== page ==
A. The importance of being on time and knowing the four-digit route number that is posted in the side windows of the bus near the front (black numbers on white background) is the first thing a parent/guardian should focus on. Bus Operators and bus number (painted on the body and bumper) may change, but the route number will be consistent. (See page 6 for additional information)
Q. What should parents do to have their children ready for school?
A. Parents should have their children ready and at the pick-up site 5 minutes before the bus is due. Tight scheduling does not permit bus operators to wait for your child, nor can they blow the horn because this disturbs others.
Q. When does the responsible adult need to be at the bus stop to meet the student in the p.m.?
A. The responsible adult needs to be at the bus stop 20 minutes prior to the scheduled drop-off time. Tight scheduling does not permit bus operators to wait for an adult to arrive.
Q. Can a student be discharged at home without an adult being present?
A. If the child is capable of taking care of himself/herself, this might be considered based on a number of other factors (age, handicapping condition, length of time alone, etc.). Such decisions will be made by administrators on a case-by-case basis. Please be aware that pursuant to Maryland regulation, students under the age of 8 may not be left home alone unless under the care of a “reliable” person who is over the age of 13.
Q. If the child is late getting to the bus stop, can the bus be returned to pick up the student?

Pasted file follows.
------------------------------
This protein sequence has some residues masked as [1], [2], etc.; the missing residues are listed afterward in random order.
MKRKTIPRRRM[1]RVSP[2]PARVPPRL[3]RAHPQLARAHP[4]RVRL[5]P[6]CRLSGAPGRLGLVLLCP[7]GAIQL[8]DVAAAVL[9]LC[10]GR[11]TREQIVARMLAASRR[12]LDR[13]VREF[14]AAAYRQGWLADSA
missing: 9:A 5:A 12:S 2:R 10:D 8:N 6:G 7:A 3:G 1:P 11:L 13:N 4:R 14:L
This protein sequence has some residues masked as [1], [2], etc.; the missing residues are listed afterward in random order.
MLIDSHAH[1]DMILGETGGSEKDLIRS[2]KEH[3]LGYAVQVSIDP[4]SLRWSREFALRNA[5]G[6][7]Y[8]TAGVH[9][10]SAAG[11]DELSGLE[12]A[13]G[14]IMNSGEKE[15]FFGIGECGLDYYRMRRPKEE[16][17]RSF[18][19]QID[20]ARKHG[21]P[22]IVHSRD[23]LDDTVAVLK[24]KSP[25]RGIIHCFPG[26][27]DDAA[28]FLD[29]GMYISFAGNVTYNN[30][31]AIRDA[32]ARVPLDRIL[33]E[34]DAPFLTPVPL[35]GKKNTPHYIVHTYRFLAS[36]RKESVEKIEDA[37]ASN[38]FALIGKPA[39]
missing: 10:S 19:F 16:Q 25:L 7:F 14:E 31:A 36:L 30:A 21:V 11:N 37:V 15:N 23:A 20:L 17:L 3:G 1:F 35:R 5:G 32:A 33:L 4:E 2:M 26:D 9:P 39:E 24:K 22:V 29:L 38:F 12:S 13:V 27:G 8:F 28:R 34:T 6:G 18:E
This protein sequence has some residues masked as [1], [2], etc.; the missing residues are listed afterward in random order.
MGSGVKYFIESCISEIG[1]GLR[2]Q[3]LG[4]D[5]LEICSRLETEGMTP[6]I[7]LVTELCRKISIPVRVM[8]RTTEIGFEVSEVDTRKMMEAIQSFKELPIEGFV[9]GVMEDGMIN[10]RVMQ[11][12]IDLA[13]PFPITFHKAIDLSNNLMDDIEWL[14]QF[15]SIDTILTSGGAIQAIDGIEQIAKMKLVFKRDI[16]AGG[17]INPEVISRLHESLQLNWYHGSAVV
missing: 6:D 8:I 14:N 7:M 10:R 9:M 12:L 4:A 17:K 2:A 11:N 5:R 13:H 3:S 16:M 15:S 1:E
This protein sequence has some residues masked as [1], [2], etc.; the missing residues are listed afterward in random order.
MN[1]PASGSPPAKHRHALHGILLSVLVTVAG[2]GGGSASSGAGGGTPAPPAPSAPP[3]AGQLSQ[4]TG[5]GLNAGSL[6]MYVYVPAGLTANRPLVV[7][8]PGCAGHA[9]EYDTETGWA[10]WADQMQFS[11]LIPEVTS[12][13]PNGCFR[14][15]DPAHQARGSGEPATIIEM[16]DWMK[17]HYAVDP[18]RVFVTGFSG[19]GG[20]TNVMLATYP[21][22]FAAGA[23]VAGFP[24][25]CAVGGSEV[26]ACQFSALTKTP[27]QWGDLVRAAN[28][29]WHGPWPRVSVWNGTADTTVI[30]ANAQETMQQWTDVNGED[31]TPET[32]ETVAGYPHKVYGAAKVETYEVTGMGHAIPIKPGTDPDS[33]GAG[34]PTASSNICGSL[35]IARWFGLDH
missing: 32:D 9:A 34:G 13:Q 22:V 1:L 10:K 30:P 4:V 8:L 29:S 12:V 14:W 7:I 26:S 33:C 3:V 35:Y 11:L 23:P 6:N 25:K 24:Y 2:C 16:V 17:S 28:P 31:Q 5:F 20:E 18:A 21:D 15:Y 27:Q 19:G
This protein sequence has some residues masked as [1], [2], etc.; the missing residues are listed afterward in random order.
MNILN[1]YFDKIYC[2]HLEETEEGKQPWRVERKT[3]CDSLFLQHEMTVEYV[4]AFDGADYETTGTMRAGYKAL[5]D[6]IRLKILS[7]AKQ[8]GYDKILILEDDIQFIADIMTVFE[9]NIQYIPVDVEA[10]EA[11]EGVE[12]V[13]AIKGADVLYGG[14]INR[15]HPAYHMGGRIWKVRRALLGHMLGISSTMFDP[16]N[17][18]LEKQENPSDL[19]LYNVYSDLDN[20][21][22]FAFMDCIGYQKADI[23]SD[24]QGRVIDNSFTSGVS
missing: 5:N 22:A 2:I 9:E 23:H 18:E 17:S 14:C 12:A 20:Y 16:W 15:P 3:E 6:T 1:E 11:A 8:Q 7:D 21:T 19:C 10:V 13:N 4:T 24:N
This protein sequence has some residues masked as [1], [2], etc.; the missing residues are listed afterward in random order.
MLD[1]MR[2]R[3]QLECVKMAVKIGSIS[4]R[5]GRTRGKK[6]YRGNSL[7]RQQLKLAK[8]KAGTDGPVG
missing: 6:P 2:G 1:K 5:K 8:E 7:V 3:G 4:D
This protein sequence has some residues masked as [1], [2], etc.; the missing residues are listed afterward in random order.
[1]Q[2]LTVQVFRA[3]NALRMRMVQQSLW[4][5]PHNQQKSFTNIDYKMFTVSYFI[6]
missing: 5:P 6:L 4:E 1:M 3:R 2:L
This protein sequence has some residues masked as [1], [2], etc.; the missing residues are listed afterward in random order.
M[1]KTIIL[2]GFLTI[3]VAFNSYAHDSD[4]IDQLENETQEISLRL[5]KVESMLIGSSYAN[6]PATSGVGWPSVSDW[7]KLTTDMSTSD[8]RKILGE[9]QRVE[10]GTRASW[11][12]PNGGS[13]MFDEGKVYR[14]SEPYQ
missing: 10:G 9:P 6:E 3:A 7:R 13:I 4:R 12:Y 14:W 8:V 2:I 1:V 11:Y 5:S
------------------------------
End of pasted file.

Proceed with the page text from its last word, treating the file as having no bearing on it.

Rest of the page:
A. No. Obligations to other riders and schedules prohibit buses from doubling back for one student. Parents should transport the student to school as soon as possible in order to take part in all scheduled classes.
Q. What are the bus operator’s responsibilities?
A. To operate the bus safely, assume responsibility for behavior and discipline, and maintain an efficient schedule.
Q. What are the duties of the bus attendant on the bus?
A. To ensure the safety and comfort of students and see that wheelchairs, safety vests, etc., are secure. The bus attendant ensures that students stay in their seats while the bus is in motion, and assists them to board or exit the bus at school or at their drop-off.
Q. Can the bus attendant come to the door to pick up and drop off a student?
A. No. The bus attendant is permitted to assist students only in the immediate area of the bus, and not beyond the curb.
Q. Is there a bus attendant on every bus?
A. No. When students enter special education programs, needs are assessed and bus attendants are assigned accordingly. Generally, buses that transport emotionally impaired, profoundly and severely handicapped, and preacademic/early childhood students have bus attendants.
Q. Can a bus operator or bus attendant deliver medicine to school for the student?
A. No. Both the Board of Education and the Montgomery County Health Department have a policy that requires parents/guardians to bring any medications to school. This cannot be violated.
Q. How will discipline problems be handled?
A. Both bus operators and attendants are trained to handle most disciplinary problems. A School Bus Operator Disciplinary Report will be submitted to the principal if there is persistent, disruptive, or unsafe behavior. This could result in a detention, bus suspension, denial of transportation, or the implementation of a behavior modification plan. In some cases, there may be an IEP team meeting to determine what actions are appropriate to address the problem.
Q. If a student cannot conform to bus rules, what type of transportation will be provided?
A. Alternative means may be necessary for those students whose disruptive behavior creates an unsafe condition for other children, the bus operator and attendant, and the motoring public. It is not safe to transport physically aggressive children on buses. Safety will be a primary factor in all decisions.